by Maureen Buchanan Jones
The liquid air of cool refuge
from Floridean afternoons
lured customers and novice me
to three middle-aged goddesses.
We waited tables, balanced shrimp,
and dispensed drowned olives
in the corner establishment
at Fourth and Sunrise.
If I learned anything
from them, it was to be effortless,
floating sick daughters,
arrested husbands, or broken cars
on continuous breakwaters
of practical jokes, droll advice,
or key lime pie. They were always
in motion, yet maintained
the languid atmosphere
celebrated no place better
than the disappearing distance
of that polished mahogany bar.
Precise and sure, their rhythm mocked
my flurried orders and cautious gestures.
Soon I learned to breathe like them,
tell stories, fill their hands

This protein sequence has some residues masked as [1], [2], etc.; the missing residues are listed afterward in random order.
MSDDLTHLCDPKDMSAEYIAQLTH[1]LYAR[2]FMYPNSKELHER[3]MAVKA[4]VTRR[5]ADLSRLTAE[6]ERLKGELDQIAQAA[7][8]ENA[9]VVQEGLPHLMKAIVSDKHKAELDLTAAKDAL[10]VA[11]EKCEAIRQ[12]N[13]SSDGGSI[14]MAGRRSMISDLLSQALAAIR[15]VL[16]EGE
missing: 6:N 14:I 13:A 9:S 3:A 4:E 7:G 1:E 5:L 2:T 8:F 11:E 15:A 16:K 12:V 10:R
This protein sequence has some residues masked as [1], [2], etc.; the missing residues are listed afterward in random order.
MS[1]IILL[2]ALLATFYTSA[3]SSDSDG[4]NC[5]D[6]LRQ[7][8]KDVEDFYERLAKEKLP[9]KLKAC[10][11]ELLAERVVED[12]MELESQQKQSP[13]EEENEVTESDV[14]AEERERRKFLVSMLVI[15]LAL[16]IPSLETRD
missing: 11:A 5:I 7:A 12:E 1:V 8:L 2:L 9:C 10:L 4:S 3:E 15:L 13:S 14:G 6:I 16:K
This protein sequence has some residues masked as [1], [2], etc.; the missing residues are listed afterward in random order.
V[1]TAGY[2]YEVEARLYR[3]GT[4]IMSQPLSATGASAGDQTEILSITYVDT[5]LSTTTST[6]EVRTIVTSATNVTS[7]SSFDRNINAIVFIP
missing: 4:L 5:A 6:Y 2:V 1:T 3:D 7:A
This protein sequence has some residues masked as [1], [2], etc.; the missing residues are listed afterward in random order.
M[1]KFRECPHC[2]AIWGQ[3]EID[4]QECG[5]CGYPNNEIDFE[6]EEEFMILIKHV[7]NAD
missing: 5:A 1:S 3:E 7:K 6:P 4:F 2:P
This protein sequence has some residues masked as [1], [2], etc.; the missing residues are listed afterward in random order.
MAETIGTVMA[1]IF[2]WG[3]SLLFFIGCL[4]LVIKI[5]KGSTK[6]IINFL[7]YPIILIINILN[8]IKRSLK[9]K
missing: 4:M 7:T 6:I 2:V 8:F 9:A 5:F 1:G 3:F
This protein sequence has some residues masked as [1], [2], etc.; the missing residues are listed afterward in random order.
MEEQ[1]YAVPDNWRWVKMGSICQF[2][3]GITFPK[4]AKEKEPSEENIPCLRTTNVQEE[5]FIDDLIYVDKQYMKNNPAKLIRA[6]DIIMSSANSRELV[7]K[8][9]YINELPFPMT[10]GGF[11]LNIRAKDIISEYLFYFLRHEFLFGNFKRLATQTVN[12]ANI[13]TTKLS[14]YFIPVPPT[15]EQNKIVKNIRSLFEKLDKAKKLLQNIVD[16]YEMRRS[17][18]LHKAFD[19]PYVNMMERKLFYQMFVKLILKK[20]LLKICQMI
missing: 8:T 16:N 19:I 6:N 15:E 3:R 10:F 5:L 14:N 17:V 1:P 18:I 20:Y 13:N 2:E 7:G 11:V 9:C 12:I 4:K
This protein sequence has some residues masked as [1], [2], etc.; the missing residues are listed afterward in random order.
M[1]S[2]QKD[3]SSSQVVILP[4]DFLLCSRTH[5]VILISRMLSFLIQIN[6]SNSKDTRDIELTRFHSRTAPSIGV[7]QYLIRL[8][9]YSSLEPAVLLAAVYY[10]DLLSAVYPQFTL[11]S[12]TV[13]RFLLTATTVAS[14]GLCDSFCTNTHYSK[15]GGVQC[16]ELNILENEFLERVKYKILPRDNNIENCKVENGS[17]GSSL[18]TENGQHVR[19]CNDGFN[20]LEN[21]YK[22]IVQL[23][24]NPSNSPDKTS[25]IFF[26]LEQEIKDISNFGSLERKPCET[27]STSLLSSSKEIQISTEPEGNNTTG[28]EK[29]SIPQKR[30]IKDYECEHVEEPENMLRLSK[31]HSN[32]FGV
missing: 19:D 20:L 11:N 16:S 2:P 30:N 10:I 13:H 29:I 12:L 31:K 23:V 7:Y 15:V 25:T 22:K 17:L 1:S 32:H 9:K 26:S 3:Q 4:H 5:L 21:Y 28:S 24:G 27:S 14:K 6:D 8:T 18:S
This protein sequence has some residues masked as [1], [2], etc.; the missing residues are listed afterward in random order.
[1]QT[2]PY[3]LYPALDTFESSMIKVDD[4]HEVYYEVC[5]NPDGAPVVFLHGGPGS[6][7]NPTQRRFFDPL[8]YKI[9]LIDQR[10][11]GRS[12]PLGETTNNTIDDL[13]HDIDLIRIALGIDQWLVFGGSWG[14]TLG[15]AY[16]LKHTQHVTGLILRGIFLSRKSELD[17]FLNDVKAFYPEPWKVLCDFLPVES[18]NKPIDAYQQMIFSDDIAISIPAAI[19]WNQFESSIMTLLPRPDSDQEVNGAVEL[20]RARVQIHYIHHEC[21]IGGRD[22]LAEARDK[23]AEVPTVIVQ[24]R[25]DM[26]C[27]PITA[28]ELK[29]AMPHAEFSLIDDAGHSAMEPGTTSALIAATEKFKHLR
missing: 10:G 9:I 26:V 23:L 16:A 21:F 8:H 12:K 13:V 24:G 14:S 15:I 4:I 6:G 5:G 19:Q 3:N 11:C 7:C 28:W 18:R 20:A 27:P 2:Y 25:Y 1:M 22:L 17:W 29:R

with a specialty of coconut and figs,
pick up shifts to stay
in their safe, subaqueous allure.
They showed me hairdos, arthritis,
new bills, and secret loves;
I showed them novels, daydreams,
my daughter's grades--all eddying
through time clocks and orders paid.
On the strength of their arms
which delivered hot fish and gin,
they buoyed me to a surface
breaking towards home.
Think about a meaningful experience you have had during a summer, then write about the experience using ocean metaphors.